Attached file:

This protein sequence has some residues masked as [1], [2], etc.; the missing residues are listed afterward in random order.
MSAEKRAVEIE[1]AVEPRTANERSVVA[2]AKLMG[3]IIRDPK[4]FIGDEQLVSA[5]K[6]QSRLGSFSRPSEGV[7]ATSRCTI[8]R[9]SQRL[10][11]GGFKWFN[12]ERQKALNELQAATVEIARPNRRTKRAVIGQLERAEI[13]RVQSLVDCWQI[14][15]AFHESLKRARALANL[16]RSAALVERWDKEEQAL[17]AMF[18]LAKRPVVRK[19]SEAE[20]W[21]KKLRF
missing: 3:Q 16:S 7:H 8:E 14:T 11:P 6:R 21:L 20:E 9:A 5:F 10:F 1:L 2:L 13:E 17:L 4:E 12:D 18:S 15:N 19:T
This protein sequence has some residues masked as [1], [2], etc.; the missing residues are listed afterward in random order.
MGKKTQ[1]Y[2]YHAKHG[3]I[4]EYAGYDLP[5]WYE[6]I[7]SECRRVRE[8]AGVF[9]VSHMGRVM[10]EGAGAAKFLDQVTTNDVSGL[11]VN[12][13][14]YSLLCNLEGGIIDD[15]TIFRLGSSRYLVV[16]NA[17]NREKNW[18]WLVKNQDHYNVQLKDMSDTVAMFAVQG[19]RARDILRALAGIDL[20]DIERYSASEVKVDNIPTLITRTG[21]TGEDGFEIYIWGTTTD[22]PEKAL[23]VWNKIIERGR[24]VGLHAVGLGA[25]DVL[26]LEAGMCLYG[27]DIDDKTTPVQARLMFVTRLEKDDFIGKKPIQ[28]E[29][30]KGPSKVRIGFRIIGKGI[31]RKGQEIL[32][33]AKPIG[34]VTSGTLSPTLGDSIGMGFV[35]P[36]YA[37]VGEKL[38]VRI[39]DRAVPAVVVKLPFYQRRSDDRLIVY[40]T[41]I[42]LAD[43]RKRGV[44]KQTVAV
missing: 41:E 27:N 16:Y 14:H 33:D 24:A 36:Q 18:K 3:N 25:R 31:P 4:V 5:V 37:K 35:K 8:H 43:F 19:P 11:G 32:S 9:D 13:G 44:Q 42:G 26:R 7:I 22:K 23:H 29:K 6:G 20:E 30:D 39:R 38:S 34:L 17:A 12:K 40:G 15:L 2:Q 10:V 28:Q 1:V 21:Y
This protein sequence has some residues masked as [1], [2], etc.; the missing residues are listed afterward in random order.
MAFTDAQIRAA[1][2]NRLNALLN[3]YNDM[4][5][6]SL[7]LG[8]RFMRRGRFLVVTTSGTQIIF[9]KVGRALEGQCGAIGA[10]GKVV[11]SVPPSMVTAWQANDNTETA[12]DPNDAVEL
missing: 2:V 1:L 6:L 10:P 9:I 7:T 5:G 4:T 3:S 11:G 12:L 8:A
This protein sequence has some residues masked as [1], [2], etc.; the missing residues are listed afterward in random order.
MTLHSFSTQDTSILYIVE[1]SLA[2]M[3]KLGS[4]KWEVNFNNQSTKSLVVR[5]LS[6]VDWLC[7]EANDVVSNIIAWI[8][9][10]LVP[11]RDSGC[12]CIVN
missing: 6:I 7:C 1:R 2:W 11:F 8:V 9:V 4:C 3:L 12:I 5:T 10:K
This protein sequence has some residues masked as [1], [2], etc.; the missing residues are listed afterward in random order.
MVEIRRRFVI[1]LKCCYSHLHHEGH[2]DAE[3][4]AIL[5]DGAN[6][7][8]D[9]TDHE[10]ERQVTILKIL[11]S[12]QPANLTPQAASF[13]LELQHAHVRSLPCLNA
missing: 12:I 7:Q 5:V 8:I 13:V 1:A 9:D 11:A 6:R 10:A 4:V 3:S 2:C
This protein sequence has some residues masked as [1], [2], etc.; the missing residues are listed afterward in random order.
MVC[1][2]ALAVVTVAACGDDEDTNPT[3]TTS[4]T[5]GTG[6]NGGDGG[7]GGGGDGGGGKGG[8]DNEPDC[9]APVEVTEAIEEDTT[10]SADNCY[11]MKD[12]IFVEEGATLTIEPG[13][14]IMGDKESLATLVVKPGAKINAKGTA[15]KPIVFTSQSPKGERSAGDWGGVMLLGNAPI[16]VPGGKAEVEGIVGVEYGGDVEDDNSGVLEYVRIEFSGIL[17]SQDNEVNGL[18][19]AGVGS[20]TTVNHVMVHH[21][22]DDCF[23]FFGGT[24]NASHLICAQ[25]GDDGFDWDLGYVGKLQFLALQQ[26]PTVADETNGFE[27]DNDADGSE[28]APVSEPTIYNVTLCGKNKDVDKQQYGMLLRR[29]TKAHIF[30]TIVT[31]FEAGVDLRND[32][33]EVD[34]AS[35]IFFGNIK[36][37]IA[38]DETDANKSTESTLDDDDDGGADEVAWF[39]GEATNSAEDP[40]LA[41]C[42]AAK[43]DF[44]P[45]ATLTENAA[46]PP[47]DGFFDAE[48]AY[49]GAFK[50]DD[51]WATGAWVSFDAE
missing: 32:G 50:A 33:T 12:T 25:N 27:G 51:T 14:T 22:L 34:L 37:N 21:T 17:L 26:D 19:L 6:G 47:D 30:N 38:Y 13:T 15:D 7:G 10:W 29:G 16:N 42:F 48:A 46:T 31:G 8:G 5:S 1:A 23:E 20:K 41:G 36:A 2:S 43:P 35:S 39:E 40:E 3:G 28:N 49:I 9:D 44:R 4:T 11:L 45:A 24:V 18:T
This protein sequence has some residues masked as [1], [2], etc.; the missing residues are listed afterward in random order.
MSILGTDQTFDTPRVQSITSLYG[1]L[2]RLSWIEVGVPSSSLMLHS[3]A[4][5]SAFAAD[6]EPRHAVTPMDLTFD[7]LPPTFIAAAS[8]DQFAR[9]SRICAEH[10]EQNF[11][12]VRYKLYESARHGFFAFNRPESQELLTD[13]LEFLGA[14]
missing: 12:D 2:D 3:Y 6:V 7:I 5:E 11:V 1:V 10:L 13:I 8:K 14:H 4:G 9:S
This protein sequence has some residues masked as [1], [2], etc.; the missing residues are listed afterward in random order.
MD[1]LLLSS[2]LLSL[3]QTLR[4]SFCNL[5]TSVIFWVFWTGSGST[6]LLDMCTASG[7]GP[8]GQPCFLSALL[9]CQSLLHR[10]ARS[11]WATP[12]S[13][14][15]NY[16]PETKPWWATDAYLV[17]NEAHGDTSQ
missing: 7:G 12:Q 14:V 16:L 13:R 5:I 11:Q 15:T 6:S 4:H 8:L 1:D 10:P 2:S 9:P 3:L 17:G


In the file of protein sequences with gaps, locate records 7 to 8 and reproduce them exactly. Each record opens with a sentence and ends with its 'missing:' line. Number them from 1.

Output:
This protein sequence has some residues masked as [1], [2], etc.; the missing residues are listed afterward in random order.
MSILGTDQTFDTPRVQSITSLYG[1]L[2]RLSWIEVGVPSSSLMLHS[3]A[4][5]SAFAAD[6]EPRHAVTPMDLTFD[7]LPPTFIAAAS[8]DQFAR[9]SRICAEH[10]EQNF[11][12]VRYKLYESARHGFFAFNRPESQELLTD[13]LEFLGA[14]
missing: 12:D 2:D 3:Y 6:V 7:I 5:E 11:V 1:V 10:L 13:I 8:K 14:H 4:G 9:S
This protein sequence has some residues masked as [1], [2], etc.; the missing residues are listed afterward in random order.
MD[1]LLLSS[2]LLSL[3]QTLR[4]SFCNL[5]TSVIFWVFWTGSGST[6]LLDMCTASG[7]GP[8]GQPCFLSALL[9]CQSLLHR[10]ARS[11]WATP[12]S[13][14][15]NY[16]PETKPWWATDAYLV[17]NEAHGDTSQ
missing: 7:G 12:Q 14:V 16:L 13:R 5:I 11:Q 15:T 6:S 4:H 8:L 1:D 10:P 2:S 9:P 3:L 17:G